Almost 100 people had information in their unemployment claims exposed in a data breach of the state jobless system that was made public Thursday.
The Florida Department of Economic Opportunity did not initially say how many people were affected, but agency spokeswoman Emilie Oglesby said in an email late Thursday that 98 people were part of the “data security incident.”
The agency has said the breach was addressed within an hour of officials becoming aware of the incident.
It has not said what information was exposed or when the breach occurred. As part of its initial announcement, the department said it is covering the costs of identity-protection services for people who were affected and has advised them to report unauthorized activity on their financial accounts.
Sen. Linda Stewart, D-Orlando, sent a letter to Jonathan Satter, the state official brought in to oversee the unemployment system last month, and requested information about a series of issues, including how many people were affected by the breach, how the breach occurred and steps being taken to ensure that the information does not remain in danger.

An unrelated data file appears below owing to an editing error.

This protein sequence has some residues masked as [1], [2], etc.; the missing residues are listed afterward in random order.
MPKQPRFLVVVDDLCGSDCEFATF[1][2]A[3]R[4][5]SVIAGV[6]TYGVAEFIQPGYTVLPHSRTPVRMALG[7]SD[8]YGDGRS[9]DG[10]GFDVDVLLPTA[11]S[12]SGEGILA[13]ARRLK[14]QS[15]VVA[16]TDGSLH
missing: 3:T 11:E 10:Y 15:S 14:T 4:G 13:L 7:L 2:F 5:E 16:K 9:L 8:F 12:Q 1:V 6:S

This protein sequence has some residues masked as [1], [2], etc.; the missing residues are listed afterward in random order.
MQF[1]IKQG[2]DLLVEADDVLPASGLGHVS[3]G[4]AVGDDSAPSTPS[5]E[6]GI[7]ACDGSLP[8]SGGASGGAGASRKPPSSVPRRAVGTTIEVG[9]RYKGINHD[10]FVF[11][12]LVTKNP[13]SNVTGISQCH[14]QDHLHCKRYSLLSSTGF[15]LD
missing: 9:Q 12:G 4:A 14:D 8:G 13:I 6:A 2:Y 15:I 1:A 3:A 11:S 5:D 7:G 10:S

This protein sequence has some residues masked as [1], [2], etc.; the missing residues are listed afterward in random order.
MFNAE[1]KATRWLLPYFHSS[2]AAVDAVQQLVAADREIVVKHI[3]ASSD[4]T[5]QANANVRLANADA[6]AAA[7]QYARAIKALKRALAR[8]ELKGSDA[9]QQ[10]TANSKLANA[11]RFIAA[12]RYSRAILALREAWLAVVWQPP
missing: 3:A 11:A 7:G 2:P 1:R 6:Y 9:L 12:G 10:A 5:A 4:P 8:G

“Given the agency’s track record with processing unemployment applications, I’m sure you will understand the great concern I have that all remedies have been quickly taken and that Floridians can be assured that their personal information is now secured and will be protected from future attacks,” Stewart wrote.
Satter is secretary of the Department of Management Services but was tapped by Gov. Ron DeSantis to resolve problems with the unemployment system amid massive job losses because of the coronavirus.
“We have notified individuals that were part of a data security incident associated with Reemployment Assistance claims,” department spokeswoman Paige Landrum said in a statement. “This issue was addressed within one hour after we became aware of the incident.”
Landrum said the Department of Economic Opportunity is covering the costs of identity-protection services for people who are affected and has advised them to report unauthorized activity on their financial accounts.
“At this time, we have not received any reports of malicious activity,” Landrum said in the statement.
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